Jobs Galore and National Security – Creating a new industry is good for the economy and manufacturing and commerce is built right into recreational drug use. One wouldn’t need to spend money to market these because recreational drugs are generally social. Word of mouth is your natural marketing tool. By legalizing all substances, we create an increased demand for jobs in the pharmaceutical industry, in security services, in border control, port authority, medical devices, mental health, education, and so on. Taxes also go to various organizations within the government to keep our country safe, for the drugs to be monitored and tracked, for their production and sale, and for everyone to be thoroughly educated upon the effects of drugs on their body and neurology. Research and Development will increase in order to create additional therapies to those who want to recover and as such, biochemists will be needed in greater numbers. And finally, we’ll advance our medical cures for addiction and related research much quicker with the sales of these drugs as opposed to them remaining illegal. However, there will be a redistribution of jobs. There may be a decreased need for DEA agents and police officers but these individuals will be supported in transitioning to new jobs that meet the new demands. Such individuals could easily transition to the Port Authority, Border Control, Customs, and Security services. But the government should help them transition so that they are not victims of the change. Such good will can go a long way.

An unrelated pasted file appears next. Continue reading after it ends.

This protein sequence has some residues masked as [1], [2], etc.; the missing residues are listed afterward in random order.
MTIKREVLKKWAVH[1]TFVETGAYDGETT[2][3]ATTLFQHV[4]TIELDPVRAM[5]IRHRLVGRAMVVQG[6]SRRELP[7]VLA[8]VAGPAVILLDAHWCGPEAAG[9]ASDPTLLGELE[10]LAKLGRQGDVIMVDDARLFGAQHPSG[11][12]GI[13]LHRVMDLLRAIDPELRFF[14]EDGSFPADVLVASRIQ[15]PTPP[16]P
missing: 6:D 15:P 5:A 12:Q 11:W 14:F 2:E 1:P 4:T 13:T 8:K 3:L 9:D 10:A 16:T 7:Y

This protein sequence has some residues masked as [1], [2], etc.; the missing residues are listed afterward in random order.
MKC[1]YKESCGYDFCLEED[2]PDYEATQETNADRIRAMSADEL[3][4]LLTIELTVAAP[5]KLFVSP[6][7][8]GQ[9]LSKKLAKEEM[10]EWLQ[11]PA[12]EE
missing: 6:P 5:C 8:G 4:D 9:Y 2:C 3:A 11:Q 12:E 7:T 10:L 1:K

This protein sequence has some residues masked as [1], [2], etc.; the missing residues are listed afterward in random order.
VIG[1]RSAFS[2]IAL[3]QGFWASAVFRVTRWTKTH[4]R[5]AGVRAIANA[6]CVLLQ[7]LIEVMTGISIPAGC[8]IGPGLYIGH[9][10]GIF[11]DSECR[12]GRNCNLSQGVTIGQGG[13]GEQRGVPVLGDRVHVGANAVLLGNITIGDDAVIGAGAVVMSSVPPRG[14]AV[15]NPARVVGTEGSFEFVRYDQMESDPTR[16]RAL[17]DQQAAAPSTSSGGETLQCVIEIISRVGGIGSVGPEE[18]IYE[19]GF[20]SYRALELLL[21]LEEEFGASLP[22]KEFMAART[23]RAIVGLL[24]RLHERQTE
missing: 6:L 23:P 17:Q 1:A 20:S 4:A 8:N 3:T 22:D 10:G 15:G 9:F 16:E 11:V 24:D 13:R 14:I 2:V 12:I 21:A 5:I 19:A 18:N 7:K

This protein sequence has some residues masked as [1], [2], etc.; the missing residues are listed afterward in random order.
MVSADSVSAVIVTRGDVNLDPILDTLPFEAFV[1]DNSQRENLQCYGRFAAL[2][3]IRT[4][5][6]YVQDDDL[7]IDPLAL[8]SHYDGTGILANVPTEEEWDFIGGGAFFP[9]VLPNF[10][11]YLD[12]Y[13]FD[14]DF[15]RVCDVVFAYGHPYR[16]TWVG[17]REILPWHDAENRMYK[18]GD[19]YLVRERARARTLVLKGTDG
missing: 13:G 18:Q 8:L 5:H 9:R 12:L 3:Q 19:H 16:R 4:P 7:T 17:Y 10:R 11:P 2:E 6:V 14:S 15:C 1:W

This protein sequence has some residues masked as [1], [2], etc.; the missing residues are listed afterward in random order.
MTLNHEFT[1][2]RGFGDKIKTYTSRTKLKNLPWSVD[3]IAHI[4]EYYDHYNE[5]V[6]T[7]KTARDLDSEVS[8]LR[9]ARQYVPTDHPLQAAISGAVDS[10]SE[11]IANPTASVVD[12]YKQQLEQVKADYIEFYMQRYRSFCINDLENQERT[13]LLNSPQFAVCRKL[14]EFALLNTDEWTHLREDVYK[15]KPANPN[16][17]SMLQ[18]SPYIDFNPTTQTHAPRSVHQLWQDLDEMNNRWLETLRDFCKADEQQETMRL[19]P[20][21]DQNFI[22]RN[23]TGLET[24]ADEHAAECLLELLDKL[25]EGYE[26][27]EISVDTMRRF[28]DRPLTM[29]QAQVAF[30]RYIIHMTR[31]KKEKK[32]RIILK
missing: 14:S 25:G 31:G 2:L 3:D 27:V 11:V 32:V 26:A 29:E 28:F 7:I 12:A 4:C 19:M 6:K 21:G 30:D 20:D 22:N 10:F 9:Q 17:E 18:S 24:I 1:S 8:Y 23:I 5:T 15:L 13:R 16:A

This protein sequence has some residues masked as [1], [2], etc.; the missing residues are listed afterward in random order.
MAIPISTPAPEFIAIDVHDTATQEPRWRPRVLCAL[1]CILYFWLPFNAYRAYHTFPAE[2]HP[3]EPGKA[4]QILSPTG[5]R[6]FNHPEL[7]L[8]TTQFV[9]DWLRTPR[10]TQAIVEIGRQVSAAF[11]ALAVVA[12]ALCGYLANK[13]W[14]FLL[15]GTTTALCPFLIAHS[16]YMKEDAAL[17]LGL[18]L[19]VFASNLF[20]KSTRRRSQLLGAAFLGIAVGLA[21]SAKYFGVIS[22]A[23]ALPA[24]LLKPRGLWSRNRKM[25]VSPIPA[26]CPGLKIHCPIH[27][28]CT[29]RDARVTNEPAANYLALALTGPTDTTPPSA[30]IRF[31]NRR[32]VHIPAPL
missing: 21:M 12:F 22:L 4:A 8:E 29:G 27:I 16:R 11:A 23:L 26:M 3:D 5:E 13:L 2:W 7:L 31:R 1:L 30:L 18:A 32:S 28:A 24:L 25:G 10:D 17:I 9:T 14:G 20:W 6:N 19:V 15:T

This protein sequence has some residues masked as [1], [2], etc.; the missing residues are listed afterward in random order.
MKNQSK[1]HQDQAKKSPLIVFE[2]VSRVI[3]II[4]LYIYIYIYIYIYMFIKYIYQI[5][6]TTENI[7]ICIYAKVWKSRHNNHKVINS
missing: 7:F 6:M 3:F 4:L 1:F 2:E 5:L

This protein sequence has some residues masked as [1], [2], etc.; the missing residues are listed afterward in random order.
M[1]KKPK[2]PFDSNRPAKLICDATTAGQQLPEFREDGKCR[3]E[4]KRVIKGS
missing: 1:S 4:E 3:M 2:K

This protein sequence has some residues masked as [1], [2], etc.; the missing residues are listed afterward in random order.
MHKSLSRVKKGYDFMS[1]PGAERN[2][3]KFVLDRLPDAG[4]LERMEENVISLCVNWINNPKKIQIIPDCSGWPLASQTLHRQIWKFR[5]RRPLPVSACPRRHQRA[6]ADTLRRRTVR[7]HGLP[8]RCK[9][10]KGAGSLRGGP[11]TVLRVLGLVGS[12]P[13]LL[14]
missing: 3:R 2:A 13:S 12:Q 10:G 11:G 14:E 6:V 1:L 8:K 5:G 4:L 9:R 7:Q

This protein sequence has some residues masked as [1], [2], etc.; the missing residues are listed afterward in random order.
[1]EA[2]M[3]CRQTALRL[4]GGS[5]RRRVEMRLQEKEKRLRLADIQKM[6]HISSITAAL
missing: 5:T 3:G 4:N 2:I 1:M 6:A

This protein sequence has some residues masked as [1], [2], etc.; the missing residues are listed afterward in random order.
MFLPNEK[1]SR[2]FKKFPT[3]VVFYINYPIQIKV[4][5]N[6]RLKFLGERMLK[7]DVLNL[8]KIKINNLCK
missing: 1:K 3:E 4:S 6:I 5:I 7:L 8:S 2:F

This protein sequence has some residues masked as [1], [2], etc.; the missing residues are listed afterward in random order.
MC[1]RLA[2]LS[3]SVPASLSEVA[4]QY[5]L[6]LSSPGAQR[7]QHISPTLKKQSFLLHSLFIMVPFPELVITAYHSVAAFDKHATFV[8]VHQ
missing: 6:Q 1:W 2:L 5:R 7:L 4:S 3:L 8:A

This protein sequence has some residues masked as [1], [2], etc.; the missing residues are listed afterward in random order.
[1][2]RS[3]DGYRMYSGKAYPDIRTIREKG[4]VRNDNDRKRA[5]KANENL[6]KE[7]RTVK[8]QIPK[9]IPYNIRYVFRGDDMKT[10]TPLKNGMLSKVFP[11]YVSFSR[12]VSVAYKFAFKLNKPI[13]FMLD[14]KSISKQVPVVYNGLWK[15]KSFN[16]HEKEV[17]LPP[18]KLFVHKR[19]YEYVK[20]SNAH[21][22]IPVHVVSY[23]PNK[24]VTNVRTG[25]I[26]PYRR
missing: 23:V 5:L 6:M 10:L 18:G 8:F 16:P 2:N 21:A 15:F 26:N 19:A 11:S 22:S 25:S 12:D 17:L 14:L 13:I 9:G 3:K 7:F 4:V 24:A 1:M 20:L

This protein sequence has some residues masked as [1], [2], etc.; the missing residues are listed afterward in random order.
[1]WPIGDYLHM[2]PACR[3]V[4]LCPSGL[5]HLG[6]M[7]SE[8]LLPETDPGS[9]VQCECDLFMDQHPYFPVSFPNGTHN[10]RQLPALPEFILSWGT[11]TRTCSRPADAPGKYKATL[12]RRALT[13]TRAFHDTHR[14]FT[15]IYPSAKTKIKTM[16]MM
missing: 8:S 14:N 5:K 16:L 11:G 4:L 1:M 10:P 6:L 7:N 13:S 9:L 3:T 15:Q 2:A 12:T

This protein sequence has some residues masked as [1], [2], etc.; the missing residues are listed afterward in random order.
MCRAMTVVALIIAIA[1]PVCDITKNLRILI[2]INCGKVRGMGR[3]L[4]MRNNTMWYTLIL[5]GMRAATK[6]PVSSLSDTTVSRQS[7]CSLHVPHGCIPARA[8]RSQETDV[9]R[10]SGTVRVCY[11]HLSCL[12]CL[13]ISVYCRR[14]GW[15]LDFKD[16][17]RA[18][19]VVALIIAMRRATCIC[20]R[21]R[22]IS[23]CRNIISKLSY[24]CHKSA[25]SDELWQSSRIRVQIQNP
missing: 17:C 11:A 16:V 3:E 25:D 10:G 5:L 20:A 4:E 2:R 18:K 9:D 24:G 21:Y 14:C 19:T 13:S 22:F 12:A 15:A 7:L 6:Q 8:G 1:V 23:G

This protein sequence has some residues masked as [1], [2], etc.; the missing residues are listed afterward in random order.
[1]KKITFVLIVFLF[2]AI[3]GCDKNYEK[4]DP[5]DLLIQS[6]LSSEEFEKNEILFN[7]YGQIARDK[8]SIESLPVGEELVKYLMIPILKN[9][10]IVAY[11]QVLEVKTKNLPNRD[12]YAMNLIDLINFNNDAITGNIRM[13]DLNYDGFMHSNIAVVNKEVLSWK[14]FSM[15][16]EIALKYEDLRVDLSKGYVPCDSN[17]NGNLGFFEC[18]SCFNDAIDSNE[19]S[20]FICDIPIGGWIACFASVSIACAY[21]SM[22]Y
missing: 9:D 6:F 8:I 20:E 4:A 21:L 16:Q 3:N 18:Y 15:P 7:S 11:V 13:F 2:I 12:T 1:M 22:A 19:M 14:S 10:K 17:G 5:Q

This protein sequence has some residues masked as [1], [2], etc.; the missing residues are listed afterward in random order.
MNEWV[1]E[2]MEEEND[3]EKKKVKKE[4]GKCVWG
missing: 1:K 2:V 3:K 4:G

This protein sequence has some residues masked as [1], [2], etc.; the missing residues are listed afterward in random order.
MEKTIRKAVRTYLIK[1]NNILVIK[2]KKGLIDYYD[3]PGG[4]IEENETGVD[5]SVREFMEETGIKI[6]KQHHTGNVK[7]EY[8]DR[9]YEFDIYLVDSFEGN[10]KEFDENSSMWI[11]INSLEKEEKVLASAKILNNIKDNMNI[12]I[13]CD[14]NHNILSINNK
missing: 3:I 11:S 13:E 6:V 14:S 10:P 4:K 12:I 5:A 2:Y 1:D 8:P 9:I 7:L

Drug Safety is Enhanced – Generally speaking, when people accidentally overdose on a drug it’s because they are not aware of how the product has been made, what it contains, how much to use, and how it affects one’s body and interacts with other substances. When we educate people, we given them the power to make more informed choices. And people will make choices that they regret, we’ve all made choices that we regret. But in this new system, the deadly risk is decreased because education and regulation are central. People will become aware of the side-effects, dangers, and they’ll know what they’re consuming and how to do it. Sure, we don’t want them to use hard drugs like heroin, but we also don’t want them to die. In the current situation, the populations that are the major clients for drug dealers are kids and the poor. They’re the most vulnerable but by making substances legal and controlled, we can ensure that their production processes are known and that the final product is as safe as possible. This means that the risk of overdose is lower and with the black market uprooted through legalization, the primary populations (which are the most vulnerable people) are no longer focused upon because money can be made elsewhere.